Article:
House Passes Bill to Increase Covid-19 Relief Checks to $ 2,000 – Deadline

UPDATE, 4:01 p.m. PT: The House overwhelmingly voted to overturn President Donald Trump’s veto on a $ 740 billion defense bill, paving the way for similar action in the Senate.

Trump opposed the bill because it did not repeal Section 230, the provision of the Communications Decency Act that grants technology platforms legal immunity for how they moderate the third party content.

The House vote was 322-87. This is the first veto waiver of Trump’s presidency.

PREVIOUSLY: On Monday, the House passed an increase in Covid-19 direct payments to $ 2,000 per person, after Democratic leaders responded to President Donald Trump’s call for much larger stimulus checks.

The bill passed 275-134, achieving the 2/3 majority needed for its passage. The bill is now sent to the Senate.

Donald Trump signs Covid-19 relief and government funding bill

Trump was initially reluctant to sign a huge Covid-19 relief package, complaining that the payments of $ 600 per person were insufficient and should be increased to $ 2,000. After much drama, he finally signed the law on Sunday night.

Pelosi – who backed the higher payouts – had already scheduled a vote.

It’s unclear when or if Senate Majority Leader Mitch McConnell would take the increased payments to the floor. Senate Minority Leader Chuck Schumer said he plans to call a vote on Tuesday.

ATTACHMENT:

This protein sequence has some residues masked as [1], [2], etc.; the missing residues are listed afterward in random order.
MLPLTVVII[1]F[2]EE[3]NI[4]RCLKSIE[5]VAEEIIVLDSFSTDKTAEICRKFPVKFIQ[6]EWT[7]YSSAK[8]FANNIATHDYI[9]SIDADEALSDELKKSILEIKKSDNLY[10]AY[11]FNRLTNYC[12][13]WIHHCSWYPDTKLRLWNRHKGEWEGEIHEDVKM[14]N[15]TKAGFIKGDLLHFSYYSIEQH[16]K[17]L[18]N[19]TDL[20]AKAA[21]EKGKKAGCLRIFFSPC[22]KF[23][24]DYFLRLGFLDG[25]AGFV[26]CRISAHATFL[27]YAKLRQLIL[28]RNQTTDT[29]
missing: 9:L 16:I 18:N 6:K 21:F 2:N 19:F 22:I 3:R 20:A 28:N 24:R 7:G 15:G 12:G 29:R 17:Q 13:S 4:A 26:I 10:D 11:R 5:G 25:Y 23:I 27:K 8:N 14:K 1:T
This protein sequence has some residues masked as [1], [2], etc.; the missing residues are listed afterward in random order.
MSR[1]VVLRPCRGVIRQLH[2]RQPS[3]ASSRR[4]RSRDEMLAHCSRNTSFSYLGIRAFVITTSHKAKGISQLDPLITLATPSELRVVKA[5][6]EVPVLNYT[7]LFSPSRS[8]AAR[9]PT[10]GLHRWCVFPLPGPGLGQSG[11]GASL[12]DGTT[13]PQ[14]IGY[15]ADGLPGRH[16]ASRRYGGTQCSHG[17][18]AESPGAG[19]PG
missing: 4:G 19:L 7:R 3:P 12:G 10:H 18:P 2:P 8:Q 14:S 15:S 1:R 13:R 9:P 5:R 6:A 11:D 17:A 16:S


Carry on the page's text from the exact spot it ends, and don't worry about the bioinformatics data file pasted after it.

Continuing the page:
Representative Richard Neal (D-MA), Chairman of the House Ways and Means Committee, said: “For the future of Christmas, Marley warned Scrooge that there was a way of redemption and that it was thanks to a new generosity and a new kindness, and we could emulate that here this afternoon by increasing that impact payment from $ 600 to $ 2,000. The miracle of this season would remain the triumph of light for those who are in desperate need of our help.

Rep Kevin Brady (R-TX) opposed the increase in payouts. “For me, I’m worried that this $ 463 billion will not be enough to stimulate the economy or put the unemployed back to work.” He predicted that many would use the extra $ 1,600 to pay off credit card debt or to keep savings or “even make new online purchases at Walmart, Best Buy, or Amazon.”

Later Monday, the House is expected to overturn Trump’s veto on a major defense bill, which would be a rare bipartisan White House rebuke.

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